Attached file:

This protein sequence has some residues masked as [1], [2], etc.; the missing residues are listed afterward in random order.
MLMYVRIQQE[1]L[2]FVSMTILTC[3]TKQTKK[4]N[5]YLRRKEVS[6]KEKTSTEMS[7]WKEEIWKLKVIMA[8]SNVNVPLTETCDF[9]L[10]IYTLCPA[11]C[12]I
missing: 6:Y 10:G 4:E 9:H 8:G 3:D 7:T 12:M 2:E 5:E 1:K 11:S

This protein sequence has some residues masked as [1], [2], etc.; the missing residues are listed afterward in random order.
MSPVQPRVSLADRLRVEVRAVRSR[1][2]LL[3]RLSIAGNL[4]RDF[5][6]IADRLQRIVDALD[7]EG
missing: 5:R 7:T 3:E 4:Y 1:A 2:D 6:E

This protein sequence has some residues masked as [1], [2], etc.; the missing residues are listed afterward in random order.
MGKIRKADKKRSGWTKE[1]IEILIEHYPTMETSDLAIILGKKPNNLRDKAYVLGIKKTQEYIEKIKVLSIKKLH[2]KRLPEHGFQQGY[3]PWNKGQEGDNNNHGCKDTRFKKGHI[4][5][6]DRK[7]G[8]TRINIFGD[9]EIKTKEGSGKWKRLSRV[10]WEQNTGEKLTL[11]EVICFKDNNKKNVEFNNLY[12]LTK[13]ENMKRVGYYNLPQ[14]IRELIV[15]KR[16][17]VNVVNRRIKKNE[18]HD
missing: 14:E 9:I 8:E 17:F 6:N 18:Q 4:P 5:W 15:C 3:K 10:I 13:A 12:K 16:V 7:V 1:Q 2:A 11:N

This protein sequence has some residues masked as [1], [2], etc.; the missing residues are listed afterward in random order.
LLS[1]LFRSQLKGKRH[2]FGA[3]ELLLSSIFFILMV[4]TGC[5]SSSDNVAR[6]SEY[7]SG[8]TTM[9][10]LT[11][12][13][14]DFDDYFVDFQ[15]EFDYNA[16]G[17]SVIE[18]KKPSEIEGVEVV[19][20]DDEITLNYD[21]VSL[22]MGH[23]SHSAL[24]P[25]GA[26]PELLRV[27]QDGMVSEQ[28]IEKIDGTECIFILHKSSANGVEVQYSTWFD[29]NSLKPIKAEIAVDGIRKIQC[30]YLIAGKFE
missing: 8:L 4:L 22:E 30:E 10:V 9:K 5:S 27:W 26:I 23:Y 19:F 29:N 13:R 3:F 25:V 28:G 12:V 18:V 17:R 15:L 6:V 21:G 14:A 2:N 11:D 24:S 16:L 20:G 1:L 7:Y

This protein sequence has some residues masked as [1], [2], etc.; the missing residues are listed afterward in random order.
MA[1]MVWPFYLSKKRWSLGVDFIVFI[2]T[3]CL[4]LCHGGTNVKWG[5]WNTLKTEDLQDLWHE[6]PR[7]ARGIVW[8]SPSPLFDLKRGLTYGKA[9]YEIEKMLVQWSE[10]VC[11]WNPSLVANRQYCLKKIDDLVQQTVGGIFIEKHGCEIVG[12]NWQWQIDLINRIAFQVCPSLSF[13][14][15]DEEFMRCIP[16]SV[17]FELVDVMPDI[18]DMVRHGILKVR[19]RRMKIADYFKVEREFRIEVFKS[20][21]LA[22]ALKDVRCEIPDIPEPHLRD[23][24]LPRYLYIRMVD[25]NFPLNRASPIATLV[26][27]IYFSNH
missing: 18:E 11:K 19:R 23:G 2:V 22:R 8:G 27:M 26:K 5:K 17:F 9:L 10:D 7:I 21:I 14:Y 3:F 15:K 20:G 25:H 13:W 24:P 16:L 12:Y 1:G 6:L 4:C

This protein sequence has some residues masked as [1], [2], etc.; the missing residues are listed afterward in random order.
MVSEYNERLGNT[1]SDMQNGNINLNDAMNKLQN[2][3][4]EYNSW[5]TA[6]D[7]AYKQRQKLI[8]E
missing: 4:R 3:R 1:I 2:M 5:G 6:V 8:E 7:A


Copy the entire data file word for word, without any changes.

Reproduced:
This protein sequence has some residues masked as [1], [2], etc.; the missing residues are listed afterward in random order.
MLMYVRIQQE[1]L[2]FVSMTILTC[3]TKQTKK[4]N[5]YLRRKEVS[6]KEKTSTEMS[7]WKEEIWKLKVIMA[8]SNVNVPLTETCDF[9]L[10]IYTLCPA[11]C[12]I
missing: 6:Y 10:G 4:E 9:H 8:G 3:D 7:T 12:M 2:E 5:E 1:K 11:S

This protein sequence has some residues masked as [1], [2], etc.; the missing residues are listed afterward in random order.
MSPVQPRVSLADRLRVEVRAVRSR[1][2]LL[3]RLSIAGNL[4]RDF[5][6]IADRLQRIVDALD[7]EG
missing: 5:R 7:T 3:E 4:Y 1:A 2:D 6:E

This protein sequence has some residues masked as [1], [2], etc.; the missing residues are listed afterward in random order.
MGKIRKADKKRSGWTKE[1]IEILIEHYPTMETSDLAIILGKKPNNLRDKAYVLGIKKTQEYIEKIKVLSIKKLH[2]KRLPEHGFQQGY[3]PWNKGQEGDNNNHGCKDTRFKKGHI[4][5][6]DRK[7]G[8]TRINIFGD[9]EIKTKEGSGKWKRLSRV[10]WEQNTGEKLTL[11]EVICFKDNNKKNVEFNNLY[12]LTK[13]ENMKRVGYYNLPQ[14]IRELIV[15]KR[16][17]VNVVNRRIKKNE[18]HD
missing: 14:E 9:I 8:E 17:F 6:N 18:Q 4:P 5:W 15:C 3:K 10:I 13:A 12:K 16:V 7:V 1:Q 2:A 11:N

This protein sequence has some residues masked as [1], [2], etc.; the missing residues are listed afterward in random order.
LLS[1]LFRSQLKGKRH[2]FGA[3]ELLLSSIFFILMV[4]TGC[5]SSSDNVAR[6]SEY[7]SG[8]TTM[9][10]LT[11][12][13][14]DFDDYFVDFQ[15]EFDYNA[16]G[17]SVIE[18]KKPSEIEGVEVV[19][20]DDEITLNYD[21]VSL[22]MGH[23]SHSAL[24]P[25]GA[26]PELLRV[27]QDGMVSEQ[28]IEKIDGTECIFILHKSSANGVEVQYSTWFD[29]NSLKPIKAEIAVDGIRKIQC[30]YLIAGKFE
missing: 8:L 4:L 22:E 30:E 10:V 9:K 5:S 27:W 26:I 23:Y 19:F 29:N 13:R 3:F 25:V 28:G 12:V 18:V 17:R 15:L 6:V 21:G 14:A 2:N 11:D 24:S 16:L 20:G 1:L 7:Y

This protein sequence has some residues masked as [1], [2], etc.; the missing residues are listed afterward in random order.
MA[1]MVWPFYLSKKRWSLGVDFIVFI[2]T[3]CL[4]LCHGGTNVKWG[5]WNTLKTEDLQDLWHE[6]PR[7]ARGIVW[8]SPSPLFDLKRGLTYGKA[9]YEIEKMLVQWSE[10]VC[11]WNPSLVANRQYCLKKIDDLVQQTVGGIFIEKHGCEIVG[12]NWQWQIDLINRIAFQVCPSLSF[13][14][15]DEEFMRCIP[16]SV[17]FELVDVMPDI[18]DMVRHGILKVR[19]RRMKIADYFKVEREFRIEVFKS[20][21]LA[22]ALKDVRCEIPDIPEPHLRD[23][24]LPRYLYIRMVD[25]NFPLNRASPIATLV[26][27]IYFSNH
missing: 18:E 11:K 19:R 23:G 2:V 22:R 8:G 27:M 26:K 5:K 17:F 9:L 10:D 7:I 21:I 14:Y 3:F 15:K 20:G 25:H 13:W 24:P 16:L 12:Y 1:G 6:L 4:C

This protein sequence has some residues masked as [1], [2], etc.; the missing residues are listed afterward in random order.
MVSEYNERLGNT[1]SDMQNGNINLNDAMNKLQN[2][3][4]EYNSW[5]TA[6]D[7]AYKQRQKLI[8]E
missing: 4:R 3:R 1:I 2:M 5:G 6:V 8:E 7:A